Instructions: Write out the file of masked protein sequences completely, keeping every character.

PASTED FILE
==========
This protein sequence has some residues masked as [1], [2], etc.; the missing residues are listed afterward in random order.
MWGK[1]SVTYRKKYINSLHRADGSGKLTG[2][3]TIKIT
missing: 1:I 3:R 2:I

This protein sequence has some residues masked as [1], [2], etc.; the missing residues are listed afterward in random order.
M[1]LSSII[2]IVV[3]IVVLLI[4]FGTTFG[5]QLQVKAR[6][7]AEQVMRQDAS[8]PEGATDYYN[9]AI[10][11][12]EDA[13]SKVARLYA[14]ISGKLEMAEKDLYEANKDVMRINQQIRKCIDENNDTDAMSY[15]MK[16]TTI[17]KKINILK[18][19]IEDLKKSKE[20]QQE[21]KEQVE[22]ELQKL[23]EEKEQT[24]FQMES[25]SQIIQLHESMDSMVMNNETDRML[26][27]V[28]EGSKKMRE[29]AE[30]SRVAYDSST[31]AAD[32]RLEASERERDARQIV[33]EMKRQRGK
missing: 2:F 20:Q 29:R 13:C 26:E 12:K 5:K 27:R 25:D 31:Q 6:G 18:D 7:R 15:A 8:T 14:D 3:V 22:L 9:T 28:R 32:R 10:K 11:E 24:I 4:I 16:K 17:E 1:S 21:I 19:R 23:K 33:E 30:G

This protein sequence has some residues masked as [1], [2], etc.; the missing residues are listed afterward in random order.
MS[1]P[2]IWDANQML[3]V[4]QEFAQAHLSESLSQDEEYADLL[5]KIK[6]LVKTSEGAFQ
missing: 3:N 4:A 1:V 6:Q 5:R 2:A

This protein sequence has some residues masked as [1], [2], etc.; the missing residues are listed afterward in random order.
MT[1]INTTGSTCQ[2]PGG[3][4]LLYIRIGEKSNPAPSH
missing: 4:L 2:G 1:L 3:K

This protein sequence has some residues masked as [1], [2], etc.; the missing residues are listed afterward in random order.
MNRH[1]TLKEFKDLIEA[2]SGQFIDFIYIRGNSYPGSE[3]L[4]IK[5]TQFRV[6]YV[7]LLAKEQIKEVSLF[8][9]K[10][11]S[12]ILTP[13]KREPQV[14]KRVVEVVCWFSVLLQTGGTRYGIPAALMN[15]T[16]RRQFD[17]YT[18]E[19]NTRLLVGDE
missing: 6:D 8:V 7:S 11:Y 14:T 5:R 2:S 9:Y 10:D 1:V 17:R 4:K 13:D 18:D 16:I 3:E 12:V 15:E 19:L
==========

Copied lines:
This protein sequence has some residues masked as [1], [2], etc.; the missing residues are listed afterward in random order.
MWGK[1]SVTYRKKYINSLHRADGSGKLTG[2][3]TIKIT
missing: 1:I 3:R 2:I

This protein sequence has some residues masked as [1], [2], etc.; the missing residues are listed afterward in random order.
M[1]LSSII[2]IVV[3]IVVLLI[4]FGTTFG[5]QLQVKAR[6][7]AEQVMRQDAS[8]PEGATDYYN[9]AI[10][11][12]EDA[13]SKVARLYA[14]ISGKLEMAEKDLYEANKDVMRINQQIRKCIDENNDTDAMSY[15]MK[16]TTI[17]KKINILK[18][19]IEDLKKSKE[20]QQE[21]KEQVE[22]ELQKL[23]EEKEQT[24]FQMES[25]SQIIQLHESMDSMVMNNETDRML[26][27]V[28]EGSKKMRE[29]AE[30]SRVAYDSST[31]AAD[32]RLEASERERDARQIV[33]EMKRQRGK
missing: 2:F 20:Q 29:R 13:C 26:E 12:K 5:K 27:R 25:D 31:Q 6:G 18:D 7:R 15:A 8:T 14:D 3:V 22:L 9:T 28:R 32:R 10:K 11:E 24:I 4:I 16:K 17:E 1:S 21:I 19:R 23:K 33:E 30:G

This protein sequence has some residues masked as [1], [2], etc.; the missing residues are listed afterward in random order.
MS[1]P[2]IWDANQML[3]V[4]QEFAQAHLSESLSQDEEYADLL[5]KIK[6]LVKTSEGAFQ
missing: 3:N 4:A 1:V 6:Q 5:R 2:A

This protein sequence has some residues masked as [1], [2], etc.; the missing residues are listed afterward in random order.
MT[1]INTTGSTCQ[2]PGG[3][4]LLYIRIGEKSNPAPSH
missing: 4:L 2:G 1:L 3:K

This protein sequence has some residues masked as [1], [2], etc.; the missing residues are listed afterward in random order.
MNRH[1]TLKEFKDLIEA[2]SGQFIDFIYIRGNSYPGSE[3]L[4]IK[5]TQFRV[6]YV[7]LLAKEQIKEVSLF[8][9]K[10][11]S[12]ILTP[13]KREPQV[14]KRVVEVVCWFSVLLQTGGTRYGIPAALMN[15]T[16]RRQFD[17]YT[18]E[19]NTRLLVGDE
missing: 6:D 8:V 7:S 11:Y 14:T 5:R 2:S 9:Y 10:D 1:V 17:R 4:K 13:D 18:D 16:I 3:E 12:V 15:E 19:L